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Trans category at Swimming World Cup got cancelled because no one signed up for it

A swimming pool
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A planned category just for trans people at the Swimming World Cup in Berlin has been cancelled due to lack of interest. World Aquatics, the governing body for international water sports, announced Tuesday that it had received no entries for the “open category.”

“Following the close of registration for the open category competitions at the World Aquatics Swimming World Cup – the Berlin 2023 meet scheduled for October 6-8th – World Aquatics can confirm that no entries have been received for the open category events,” the organization said in a statement.

World Aquatics announced the establishment of the trans-inclusive category in July after it banned transgender women from competing in women’s categories last year. The federation, formerly known as FINA and recognized by the International Olympic Committee for administering international competitions in water sports, is one of several sports organizations that have banned transgender women from competition in recent years. The bans followed a string of high-profile wins by trans women that earned international attention, including University of Pennsylvania swimmer Lia Thomas’s March 2022 win in the women’s 500-yard freestyle at the NCAA championships in Atlanta.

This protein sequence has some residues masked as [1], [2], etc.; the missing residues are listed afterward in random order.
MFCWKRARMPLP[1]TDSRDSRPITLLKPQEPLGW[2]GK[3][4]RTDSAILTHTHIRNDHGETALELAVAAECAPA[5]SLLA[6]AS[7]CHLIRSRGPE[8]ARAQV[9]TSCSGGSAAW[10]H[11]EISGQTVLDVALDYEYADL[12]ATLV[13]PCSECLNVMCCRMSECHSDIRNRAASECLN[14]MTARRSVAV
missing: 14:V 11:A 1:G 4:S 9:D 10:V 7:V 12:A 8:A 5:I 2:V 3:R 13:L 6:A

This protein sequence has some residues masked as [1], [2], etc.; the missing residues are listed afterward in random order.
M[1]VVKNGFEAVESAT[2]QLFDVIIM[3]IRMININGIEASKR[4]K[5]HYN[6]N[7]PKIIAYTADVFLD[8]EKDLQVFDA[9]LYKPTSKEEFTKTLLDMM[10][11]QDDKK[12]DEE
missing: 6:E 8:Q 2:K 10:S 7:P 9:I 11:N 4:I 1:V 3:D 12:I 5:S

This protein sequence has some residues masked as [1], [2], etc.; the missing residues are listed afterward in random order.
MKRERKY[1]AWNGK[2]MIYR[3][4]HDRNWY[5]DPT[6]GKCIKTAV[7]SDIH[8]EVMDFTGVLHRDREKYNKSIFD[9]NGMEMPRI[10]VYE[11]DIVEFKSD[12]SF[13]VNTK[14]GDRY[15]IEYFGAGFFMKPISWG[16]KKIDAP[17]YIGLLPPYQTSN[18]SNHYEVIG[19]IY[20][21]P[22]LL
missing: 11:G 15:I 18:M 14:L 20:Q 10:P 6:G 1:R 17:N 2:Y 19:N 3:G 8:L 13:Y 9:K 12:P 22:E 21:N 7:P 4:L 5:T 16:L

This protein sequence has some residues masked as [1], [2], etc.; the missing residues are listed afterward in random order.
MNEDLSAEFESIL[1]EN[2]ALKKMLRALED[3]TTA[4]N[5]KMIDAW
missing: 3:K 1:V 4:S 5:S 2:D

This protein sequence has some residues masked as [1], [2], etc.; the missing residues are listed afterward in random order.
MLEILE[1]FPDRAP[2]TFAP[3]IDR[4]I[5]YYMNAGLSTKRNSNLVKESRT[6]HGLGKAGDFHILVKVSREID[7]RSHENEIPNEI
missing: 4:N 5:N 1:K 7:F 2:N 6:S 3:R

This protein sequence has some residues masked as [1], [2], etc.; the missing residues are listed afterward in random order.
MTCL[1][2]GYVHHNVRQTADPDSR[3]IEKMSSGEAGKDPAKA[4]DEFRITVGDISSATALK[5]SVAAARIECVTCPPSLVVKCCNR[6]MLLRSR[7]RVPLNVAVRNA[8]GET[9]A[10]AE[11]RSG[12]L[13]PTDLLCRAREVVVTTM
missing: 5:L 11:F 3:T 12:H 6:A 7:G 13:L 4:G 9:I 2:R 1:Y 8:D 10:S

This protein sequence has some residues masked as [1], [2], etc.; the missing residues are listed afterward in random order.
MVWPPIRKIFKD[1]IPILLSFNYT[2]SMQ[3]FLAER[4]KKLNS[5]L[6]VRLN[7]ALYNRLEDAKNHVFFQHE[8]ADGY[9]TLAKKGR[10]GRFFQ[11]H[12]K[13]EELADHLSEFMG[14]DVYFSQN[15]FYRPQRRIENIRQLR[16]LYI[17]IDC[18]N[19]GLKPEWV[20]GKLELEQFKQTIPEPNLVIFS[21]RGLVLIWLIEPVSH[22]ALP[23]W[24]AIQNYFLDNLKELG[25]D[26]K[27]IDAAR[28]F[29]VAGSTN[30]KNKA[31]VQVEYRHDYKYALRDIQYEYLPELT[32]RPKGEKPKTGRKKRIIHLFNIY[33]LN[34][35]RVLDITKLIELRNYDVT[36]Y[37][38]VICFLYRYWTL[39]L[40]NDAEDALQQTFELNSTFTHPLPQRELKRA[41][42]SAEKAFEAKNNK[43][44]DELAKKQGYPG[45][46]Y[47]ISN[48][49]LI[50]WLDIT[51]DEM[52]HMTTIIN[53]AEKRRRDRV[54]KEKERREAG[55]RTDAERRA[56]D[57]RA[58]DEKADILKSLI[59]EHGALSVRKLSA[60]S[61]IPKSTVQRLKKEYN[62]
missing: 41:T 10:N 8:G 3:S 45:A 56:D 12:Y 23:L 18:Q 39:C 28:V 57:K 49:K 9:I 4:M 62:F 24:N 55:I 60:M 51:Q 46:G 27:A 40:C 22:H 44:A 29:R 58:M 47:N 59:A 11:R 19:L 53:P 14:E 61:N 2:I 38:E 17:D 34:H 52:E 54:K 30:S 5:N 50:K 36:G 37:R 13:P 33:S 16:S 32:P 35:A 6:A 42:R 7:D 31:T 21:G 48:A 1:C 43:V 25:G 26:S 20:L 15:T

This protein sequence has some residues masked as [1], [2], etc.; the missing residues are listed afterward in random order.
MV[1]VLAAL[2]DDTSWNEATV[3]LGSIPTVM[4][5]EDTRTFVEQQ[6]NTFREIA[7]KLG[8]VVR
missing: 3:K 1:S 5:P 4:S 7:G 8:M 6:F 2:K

The open category was set to debut in Berlin this weekend with 50m and 100m races across all strokes. As the Irish Times notes, World Aquatics had said that the “pioneering pilot project” was meant to further its “unwavering commitment to inclusivity, welcoming swimmers of all sex and gender identities.”

“It was very important that we protected fair competition for our female athletes,” World Aquatics president Husain Al-Musallam said in July. “But you have heard me say many times there should be no discrimination. Nobody should be excluded from our competitions.”

While the open category will not take place at this year’s Swimming World Cup, it has not been scrapped completely. “The World Aquatics open category working group will continue its work and engagement with the aquatics community on open category events,” the organization’s statement continued. “Even if there is no current demand at the elite level, the working group is planning to look at the possibility of including open category races at masters events in the future.”

Some critics of transgender women competing in elite women’s sports have suggested that trans athletes should compete in separate categories from cisgender men and women. But as sports journalist and Fair Play author Katie Barnes recently told LGBTQ Nation, the number of out transgender athletes competing at the elite level makes that unrealistic.

“The reality is, there are so few. So, who are they competing against?” Barnes said. “From a functional standpoint, it doesn’t really make very much sense to me.”

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